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LegalEase, Lawyer
Category: Family Law
Satisfied Customers: 897
Experience:  Experience in handling divorces, custody issues and child support quandries.
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Divorce case filed in TX, husband living in SC with his son

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Divorce case filed in TX, husband living in SC with his son and daughter in law. 1st court dt he failed to show, his atty said he was too ill to travel. 2nd court dt; his atty provided a letter from a MD stating he was so ill with cardiac problems that he could not travel > 100 miles. I just found out his daughter in law works as a nurse, and in 2002 found guilty of altering her nurses license/practicing nursing w/o a license for 7 mths. I have access to his ins filings: he has not seen a cardiologist since he moved to SC. The MD who wrote the note 1)is not primary 2)family practice at a diff clinic as primary 3)only seen once 4 days before court, 4)cardiogram claim denied by ins co as duplicate and unnec. He had cataract surgery 3 wks after court dt w/anesthesia. I think his daughter in law had a MD friend do the cardiogram and write the note so he can avoid court. Nxt dt is 2/24, is there way or time to cast doubt on validity of his claim that he is too ill to travel?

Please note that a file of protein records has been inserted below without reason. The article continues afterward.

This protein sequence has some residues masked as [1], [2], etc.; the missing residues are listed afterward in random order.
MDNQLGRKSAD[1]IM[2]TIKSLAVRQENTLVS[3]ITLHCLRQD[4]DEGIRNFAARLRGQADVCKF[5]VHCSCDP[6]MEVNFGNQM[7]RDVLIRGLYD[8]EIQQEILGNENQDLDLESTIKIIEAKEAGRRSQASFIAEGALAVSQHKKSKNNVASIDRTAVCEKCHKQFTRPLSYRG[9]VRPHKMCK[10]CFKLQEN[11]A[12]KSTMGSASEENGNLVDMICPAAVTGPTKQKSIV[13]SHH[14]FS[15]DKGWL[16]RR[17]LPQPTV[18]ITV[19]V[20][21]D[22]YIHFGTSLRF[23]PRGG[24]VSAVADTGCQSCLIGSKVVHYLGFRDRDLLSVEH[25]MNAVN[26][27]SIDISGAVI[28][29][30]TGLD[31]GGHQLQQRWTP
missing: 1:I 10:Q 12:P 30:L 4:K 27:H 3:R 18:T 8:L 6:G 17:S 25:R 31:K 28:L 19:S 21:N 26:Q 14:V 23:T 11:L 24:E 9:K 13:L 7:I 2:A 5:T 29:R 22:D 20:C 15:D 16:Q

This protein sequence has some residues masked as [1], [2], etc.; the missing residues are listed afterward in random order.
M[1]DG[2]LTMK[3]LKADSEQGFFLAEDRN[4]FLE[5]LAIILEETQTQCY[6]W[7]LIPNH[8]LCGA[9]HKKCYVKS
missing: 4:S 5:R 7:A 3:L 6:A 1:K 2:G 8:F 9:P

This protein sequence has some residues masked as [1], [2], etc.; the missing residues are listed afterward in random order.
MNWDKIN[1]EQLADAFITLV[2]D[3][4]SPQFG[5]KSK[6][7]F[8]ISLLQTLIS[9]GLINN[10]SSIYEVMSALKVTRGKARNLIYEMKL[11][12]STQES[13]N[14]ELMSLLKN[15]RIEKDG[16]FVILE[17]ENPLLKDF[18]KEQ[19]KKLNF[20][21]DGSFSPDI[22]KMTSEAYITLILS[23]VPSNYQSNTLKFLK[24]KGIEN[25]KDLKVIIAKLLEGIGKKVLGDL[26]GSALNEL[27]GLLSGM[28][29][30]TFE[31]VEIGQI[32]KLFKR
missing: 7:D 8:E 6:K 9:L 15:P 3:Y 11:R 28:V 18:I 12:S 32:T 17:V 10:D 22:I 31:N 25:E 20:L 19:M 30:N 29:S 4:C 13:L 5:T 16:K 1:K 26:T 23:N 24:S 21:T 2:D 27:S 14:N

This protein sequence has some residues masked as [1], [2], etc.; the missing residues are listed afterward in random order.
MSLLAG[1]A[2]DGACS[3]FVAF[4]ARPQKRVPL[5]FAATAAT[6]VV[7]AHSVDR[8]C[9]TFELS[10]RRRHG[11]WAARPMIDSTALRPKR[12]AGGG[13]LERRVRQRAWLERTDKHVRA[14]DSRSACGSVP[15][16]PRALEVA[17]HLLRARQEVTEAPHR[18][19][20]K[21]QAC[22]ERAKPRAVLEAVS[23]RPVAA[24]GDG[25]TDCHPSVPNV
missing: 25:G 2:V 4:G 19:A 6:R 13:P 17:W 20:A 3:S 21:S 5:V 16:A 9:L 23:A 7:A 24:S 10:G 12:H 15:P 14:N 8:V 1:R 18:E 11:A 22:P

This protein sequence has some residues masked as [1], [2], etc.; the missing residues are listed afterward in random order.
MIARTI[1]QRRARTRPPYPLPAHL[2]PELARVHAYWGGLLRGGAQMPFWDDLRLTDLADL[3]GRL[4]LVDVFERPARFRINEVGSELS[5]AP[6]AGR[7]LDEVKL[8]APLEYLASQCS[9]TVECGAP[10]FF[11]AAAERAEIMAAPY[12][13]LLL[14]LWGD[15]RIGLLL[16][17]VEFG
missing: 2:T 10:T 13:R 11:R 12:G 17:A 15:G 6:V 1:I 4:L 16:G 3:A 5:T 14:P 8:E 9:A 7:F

Submitted: 6 years ago.
Category: Family Law
Expert:  LegalEase replied 6 years ago.
Your attorney can object to the continuance when it is requested the next time and present evidence showing that the continuance is just to seek a delay. That is where your evidence that you believe the medical issues are being trumped up can come into play.

Just as a side note, the fact that your attorney isn't board certified shouldn't necessary be a cause for concern. There are plenty of attorneys that practice in Texas without certification. The requirements for board certification are as follows:

Q2. What are the basic requirements to become Board Certified?

To become Board Certified in a specialty area, an attorney must have:

Been licensed to practice law for at least five years;

Devoted a required percentage of practice to a specialty area for at least three years;

Handled a wide variety of matters in the area to demonstrate experience and involvement;

Attended continuing education seminars regularly to keep legal training up to date;

Been evaluated by fellow lawyers and judges;

Passed a 6-hour written examination.

Basically, an attorney can have all of the above experience and just have not taken the exam. The exam is the only that seperates most more "mature" (5+ years of practice) family law attorneys from a Board Certifed family law attorney.

That said, if you do not think your attorney has the time to properly devote to your case, I certainly do encourage you to consider releasing him from your service and using or google to find an attorney who can be more responsive to your needs in Dallas County.
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